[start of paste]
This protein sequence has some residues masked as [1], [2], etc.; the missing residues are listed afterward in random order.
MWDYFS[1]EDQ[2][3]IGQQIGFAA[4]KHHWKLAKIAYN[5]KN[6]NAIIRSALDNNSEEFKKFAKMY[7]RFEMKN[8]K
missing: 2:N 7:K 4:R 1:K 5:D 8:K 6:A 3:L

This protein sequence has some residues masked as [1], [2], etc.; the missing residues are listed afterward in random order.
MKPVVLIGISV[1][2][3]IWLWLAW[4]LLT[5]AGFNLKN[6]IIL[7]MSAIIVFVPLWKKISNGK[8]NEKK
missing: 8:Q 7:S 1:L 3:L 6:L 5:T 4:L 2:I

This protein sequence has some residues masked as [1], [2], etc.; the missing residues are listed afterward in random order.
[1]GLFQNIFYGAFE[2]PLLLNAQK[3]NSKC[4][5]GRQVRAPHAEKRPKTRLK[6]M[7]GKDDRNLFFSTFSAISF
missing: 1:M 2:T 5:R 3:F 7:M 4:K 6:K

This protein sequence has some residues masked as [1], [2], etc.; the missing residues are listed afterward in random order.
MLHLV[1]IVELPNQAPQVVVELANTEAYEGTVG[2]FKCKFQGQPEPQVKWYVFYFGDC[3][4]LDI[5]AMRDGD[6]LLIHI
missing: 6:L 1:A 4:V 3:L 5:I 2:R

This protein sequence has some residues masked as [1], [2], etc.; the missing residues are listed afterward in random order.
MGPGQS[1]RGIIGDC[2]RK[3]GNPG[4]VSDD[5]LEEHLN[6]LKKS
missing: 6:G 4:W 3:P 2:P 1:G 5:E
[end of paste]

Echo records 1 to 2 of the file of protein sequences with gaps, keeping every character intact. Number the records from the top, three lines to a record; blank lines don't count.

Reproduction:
This protein sequence has some residues masked as [1], [2], etc.; the missing residues are listed afterward in random order.
MWDYFS[1]EDQ[2][3]IGQQIGFAA[4]KHHWKLAKIAYN[5]KN[6]NAIIRSALDNNSEEFKKFAKMY[7]RFEMKN[8]K
missing: 2:N 7:K 4:R 1:K 5:D 8:K 6:A 3:L

This protein sequence has some residues masked as [1], [2], etc.; the missing residues are listed afterward in random order.
MKPVVLIGISV[1][2][3]IWLWLAW[4]LLT[5]AGFNLKN[6]IIL[7]MSAIIVFVPLWKKISNGK[8]NEKK
missing: 8:Q 7:S 1:L 3:L 6:L 5:T 4:L 2:I